4 Tips for Getting to Know Your Students

By Shannon Bentley — For the Spring Semester, I will be working with 9th graders in an English class at Hamilton High School for my student teaching experience.crowd_of_facesIt is difficult to put in to words how excited I am; I find it invigorating to finally get in to a classroom and take full control of the reins.

I am currently planning an extensive amount of work for my first unit, which is poetry. However, I realized that I am missing the main ingredient in my lessons – I do not know who my students are. I don’t know their SES status or their ethnic/racial background, I don’t know their extra-curricular activities or their likes/dislikes, I don’t their weaknesses or their strengths, and I found myself understanding that it is okay.

The most challenging goal in teaching is getting to know who your students are as individuals. However, I believe that these four tips will help you prepare to find out who your students really are.

Create a form of diversity in your lessons and understand what it means to be a 21st century learner.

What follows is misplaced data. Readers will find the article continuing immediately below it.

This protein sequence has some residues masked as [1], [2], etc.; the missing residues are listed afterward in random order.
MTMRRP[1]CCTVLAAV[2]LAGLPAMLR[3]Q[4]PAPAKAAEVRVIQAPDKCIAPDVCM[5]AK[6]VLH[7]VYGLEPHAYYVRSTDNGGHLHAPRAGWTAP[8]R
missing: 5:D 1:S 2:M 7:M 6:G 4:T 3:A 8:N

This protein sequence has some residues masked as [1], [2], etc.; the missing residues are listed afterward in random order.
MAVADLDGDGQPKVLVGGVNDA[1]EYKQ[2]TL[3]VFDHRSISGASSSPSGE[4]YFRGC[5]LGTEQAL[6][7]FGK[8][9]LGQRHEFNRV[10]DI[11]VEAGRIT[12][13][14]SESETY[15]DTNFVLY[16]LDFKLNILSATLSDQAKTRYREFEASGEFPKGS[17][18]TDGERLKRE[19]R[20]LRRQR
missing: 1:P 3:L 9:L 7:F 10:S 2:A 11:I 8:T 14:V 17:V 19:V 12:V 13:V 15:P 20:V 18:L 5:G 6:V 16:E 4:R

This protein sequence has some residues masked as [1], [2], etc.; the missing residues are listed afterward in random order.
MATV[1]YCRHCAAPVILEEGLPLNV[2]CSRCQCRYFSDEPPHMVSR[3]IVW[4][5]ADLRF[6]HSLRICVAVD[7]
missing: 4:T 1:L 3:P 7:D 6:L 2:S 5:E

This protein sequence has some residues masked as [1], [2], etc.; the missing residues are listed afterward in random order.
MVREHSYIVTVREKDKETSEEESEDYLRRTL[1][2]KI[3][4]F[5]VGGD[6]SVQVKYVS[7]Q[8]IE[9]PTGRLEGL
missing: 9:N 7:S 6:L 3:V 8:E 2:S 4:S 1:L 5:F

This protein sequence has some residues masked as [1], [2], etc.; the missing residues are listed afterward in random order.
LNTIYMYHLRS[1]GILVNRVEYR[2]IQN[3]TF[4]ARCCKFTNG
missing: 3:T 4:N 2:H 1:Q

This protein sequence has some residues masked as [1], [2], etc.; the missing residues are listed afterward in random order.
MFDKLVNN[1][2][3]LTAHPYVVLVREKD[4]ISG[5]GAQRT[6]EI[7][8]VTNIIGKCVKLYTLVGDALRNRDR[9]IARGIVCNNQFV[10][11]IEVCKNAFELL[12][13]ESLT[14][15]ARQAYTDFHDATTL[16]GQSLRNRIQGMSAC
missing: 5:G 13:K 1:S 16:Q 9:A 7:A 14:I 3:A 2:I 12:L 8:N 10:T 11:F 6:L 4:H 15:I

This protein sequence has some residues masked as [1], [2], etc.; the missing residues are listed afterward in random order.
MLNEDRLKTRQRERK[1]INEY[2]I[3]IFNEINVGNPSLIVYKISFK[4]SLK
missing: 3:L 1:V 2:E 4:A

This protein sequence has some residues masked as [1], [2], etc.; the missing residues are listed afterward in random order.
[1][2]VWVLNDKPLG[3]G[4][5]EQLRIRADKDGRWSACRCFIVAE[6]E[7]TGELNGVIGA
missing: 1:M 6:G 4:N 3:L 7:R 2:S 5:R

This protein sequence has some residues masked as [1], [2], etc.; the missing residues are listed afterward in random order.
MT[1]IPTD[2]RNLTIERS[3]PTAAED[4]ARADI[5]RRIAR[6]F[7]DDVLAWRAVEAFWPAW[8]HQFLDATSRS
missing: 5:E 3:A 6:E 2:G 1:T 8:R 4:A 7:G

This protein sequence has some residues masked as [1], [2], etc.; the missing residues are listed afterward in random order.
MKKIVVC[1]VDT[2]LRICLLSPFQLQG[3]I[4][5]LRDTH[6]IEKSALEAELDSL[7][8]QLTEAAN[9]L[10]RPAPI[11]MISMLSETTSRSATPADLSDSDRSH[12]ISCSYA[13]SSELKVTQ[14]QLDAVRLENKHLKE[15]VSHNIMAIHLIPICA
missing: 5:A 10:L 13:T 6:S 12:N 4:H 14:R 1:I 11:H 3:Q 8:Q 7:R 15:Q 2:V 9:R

Your students will appreciate if you show that you are a multicultural individual and you know diversity in literature. Even, if you only have one representation of someone (minority, gay, religious etc.), you will still be able to build that sense of community in your classroom. Also, old texts and novels are very hard for students to comprehend who are in the modern world of technology. Therefore, if you also implement modern works or pop culture in your lessons and show how they apply to old literature, you will 90% most likely show your students that you know what they are in to without them telling you.

Understand that your students don’t know who you are either.

You are a new teacher to them. You took over for the teacher that they just got to know in the beginning of the year, so understand that they might be a little frustrated. But introduce yourself in a way to show the students that you are more than just a teacher. Show them your likes/dislikes or biggest accomplishments or even talk about your struggles.

 If it is possible, find out ahead of time if you have any IEP or special needs students.

This tip is a big one. I know thatI will be teaching ELL students for 48 minutes every day and I already have begun to modify the lessons to the best of their ability. Talk to your cooperating teacher, or if you are a first year teacher, ask a veteran how to possibly look up the information. Every student counts in your lessons.

Remember! It is okay! The experience of not knowing your students will teach you how to modify your lessons in order to accommodate your students when you do know them. That is the joy of teaching.

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